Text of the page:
Prolonged opioid exposure can mess up cognition in seniors
Persistent use of opioids for pain management in older adults may adversely affect their cognitive function, a study has found.
The analysis involved 2,222 individuals aged 65–69 years at baseline from the prospective Personality and Total Health Through Life Study in Australia. Their medication data were drawn from the Pharmaceutical Benefits Scheme.
Exposure to opioids was expressed as Total Morphine Equivalent Dose (MED). All participants underwent a neuropsychological battery assessment to examine cognition. Generalized linear models were used to estimate the association between change in cognitive function between wave 2 and wave 3 and cumulative opioid use.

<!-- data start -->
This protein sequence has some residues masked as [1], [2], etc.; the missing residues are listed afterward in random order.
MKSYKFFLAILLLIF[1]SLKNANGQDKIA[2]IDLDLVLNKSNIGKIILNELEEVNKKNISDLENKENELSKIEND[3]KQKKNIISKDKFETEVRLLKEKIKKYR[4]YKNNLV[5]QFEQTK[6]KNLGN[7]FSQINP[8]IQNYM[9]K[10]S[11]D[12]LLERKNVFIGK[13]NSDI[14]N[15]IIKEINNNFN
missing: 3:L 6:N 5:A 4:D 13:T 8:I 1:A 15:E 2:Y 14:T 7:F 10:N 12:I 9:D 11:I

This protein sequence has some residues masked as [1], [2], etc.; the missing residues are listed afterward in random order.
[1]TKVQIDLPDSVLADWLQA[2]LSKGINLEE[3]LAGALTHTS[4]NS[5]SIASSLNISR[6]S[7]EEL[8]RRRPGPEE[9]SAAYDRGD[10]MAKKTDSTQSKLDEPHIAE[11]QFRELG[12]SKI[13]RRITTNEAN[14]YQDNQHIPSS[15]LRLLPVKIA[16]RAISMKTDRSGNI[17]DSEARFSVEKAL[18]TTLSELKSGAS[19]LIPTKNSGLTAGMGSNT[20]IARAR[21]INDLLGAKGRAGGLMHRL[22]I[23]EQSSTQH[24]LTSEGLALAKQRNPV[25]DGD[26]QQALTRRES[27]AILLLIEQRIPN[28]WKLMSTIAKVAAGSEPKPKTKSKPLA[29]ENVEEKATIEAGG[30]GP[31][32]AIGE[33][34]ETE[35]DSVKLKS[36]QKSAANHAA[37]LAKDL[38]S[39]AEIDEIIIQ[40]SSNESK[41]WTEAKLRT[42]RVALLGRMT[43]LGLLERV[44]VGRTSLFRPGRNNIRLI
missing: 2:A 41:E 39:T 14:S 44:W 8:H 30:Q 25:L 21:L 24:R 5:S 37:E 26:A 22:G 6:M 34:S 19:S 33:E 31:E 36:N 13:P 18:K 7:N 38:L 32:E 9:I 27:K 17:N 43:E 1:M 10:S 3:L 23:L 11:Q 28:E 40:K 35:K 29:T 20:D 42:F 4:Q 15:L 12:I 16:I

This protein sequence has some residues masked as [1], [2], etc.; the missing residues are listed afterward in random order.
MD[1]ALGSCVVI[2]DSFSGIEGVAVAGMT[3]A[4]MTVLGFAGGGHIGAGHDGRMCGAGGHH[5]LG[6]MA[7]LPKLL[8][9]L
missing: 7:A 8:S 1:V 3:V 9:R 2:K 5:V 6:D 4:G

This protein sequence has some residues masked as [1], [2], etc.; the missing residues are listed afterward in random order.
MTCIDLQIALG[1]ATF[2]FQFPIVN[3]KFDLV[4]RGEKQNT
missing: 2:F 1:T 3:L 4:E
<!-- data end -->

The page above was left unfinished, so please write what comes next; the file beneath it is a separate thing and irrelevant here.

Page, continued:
Results showed that the opioids had a negative effect on cognitive function. Specifically, cumulative exposure exceeding total MED of 2,940 correlated with poorer performance in the Mini Mental State Examination (MMSE).
Compared with those who never used the drugs, individuals exposed to opioids resulting in cumulative total MED of >2,940 had poorer scores in the MMSE (model 1: β, −0.34; model 2: β, −0.35; model 3: β, −0.39; p<0.01).
Opioid use had no impact on performance in other cognitive assessments.
The findings encourage the need for alternative pain management strategies in older adults, emphasizing that the options should not adversely affect healthy ageing trajectories and cognitive health.